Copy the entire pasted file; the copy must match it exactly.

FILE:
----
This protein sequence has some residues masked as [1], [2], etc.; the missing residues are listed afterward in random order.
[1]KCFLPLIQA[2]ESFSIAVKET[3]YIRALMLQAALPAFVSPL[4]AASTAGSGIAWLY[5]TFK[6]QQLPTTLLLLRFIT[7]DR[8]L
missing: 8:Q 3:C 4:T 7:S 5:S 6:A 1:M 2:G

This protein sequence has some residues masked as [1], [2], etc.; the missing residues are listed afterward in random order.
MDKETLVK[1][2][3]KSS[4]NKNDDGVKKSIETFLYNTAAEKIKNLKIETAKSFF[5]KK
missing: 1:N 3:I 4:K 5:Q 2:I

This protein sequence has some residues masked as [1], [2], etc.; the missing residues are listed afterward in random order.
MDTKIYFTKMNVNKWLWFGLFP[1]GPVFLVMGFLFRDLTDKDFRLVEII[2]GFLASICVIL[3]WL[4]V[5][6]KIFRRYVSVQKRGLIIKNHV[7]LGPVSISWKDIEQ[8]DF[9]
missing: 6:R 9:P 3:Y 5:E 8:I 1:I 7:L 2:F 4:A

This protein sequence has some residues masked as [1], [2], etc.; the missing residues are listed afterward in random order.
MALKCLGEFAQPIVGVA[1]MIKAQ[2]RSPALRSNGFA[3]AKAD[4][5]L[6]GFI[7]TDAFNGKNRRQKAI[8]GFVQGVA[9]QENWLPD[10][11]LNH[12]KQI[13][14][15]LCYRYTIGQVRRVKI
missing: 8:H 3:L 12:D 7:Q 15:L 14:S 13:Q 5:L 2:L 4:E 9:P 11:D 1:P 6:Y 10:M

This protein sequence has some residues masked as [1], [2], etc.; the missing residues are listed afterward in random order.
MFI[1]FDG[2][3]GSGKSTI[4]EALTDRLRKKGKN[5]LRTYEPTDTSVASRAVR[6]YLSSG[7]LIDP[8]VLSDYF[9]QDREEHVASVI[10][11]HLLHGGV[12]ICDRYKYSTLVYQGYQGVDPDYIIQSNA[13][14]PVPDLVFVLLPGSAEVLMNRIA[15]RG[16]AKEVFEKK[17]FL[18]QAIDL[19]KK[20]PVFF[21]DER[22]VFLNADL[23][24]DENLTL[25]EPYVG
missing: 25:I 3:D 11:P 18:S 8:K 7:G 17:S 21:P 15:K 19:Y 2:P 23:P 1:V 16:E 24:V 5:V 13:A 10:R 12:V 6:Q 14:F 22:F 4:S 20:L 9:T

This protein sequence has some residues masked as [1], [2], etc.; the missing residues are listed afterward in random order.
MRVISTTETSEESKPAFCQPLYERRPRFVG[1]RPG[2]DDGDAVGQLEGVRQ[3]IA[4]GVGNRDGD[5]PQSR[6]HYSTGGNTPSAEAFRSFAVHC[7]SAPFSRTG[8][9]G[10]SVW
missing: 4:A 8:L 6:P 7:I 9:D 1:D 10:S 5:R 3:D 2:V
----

This protein sequence has some residues masked as [1], [2], etc.; the missing residues are listed afterward in random order.
[1]KCFLPLIQA[2]ESFSIAVKET[3]YIRALMLQAALPAFVSPL[4]AASTAGSGIAWLY[5]TFK[6]QQLPTTLLLLRFIT[7]DR[8]L
missing: 8:Q 3:C 4:T 7:S 5:S 6:A 1:M 2:G

This protein sequence has some residues masked as [1], [2], etc.; the missing residues are listed afterward in random order.
MDKETLVK[1][2][3]KSS[4]NKNDDGVKKSIETFLYNTAAEKIKNLKIETAKSFF[5]KK
missing: 1:N 3:I 4:K 5:Q 2:I

This protein sequence has some residues masked as [1], [2], etc.; the missing residues are listed afterward in random order.
MDTKIYFTKMNVNKWLWFGLFP[1]GPVFLVMGFLFRDLTDKDFRLVEII[2]GFLASICVIL[3]WL[4]V[5][6]KIFRRYVSVQKRGLIIKNHV[7]LGPVSISWKDIEQ[8]DF[9]
missing: 6:R 9:P 3:Y 5:E 8:I 1:I 7:L 2:F 4:A

This protein sequence has some residues masked as [1], [2], etc.; the missing residues are listed afterward in random order.
MALKCLGEFAQPIVGVA[1]MIKAQ[2]RSPALRSNGFA[3]AKAD[4][5]L[6]GFI[7]TDAFNGKNRRQKAI[8]GFVQGVA[9]QENWLPD[10][11]LNH[12]KQI[13][14][15]LCYRYTIGQVRRVKI
missing: 8:H 3:L 12:D 7:Q 15:L 14:S 13:Q 5:L 2:L 4:E 9:P 11:D 1:P 6:Y 10:M

This protein sequence has some residues masked as [1], [2], etc.; the missing residues are listed afterward in random order.
MFI[1]FDG[2][3]GSGKSTI[4]EALTDRLRKKGKN[5]LRTYEPTDTSVASRAVR[6]YLSSG[7]LIDP[8]VLSDYF[9]QDREEHVASVI[10][11]HLLHGGV[12]ICDRYKYSTLVYQGYQGVDPDYIIQSNA[13][14]PVPDLVFVLLPGSAEVLMNRIA[15]RG[16]AKEVFEKK[17]FL[18]QAIDL[19]KK[20]PVFF[21]DER[22]VFLNADL[23][24]DENLTL[25]EPYVG
missing: 25:I 3:D 11:P 18:S 8:K 7:G 17:S 21:P 15:K 19:Y 2:P 23:P 1:V 16:E 24:V 5:V 13:A 10:R 12:V 6:Q 14:F 22:F 4:S 20:L 9:T

This protein sequence has some residues masked as [1], [2], etc.; the missing residues are listed afterward in random order.
MRVISTTETSEESKPAFCQPLYERRPRFVG[1]RPG[2]DDGDAVGQLEGVRQ[3]IA[4]GVGNRDGD[5]PQSR[6]HYSTGGNTPSAEAFRSFAVHC[7]SAPFSRTG[8][9]G[10]SVW
missing: 4:A 8:L 6:P 7:I 9:D 1:D 10:S 5:R 3:D 2:V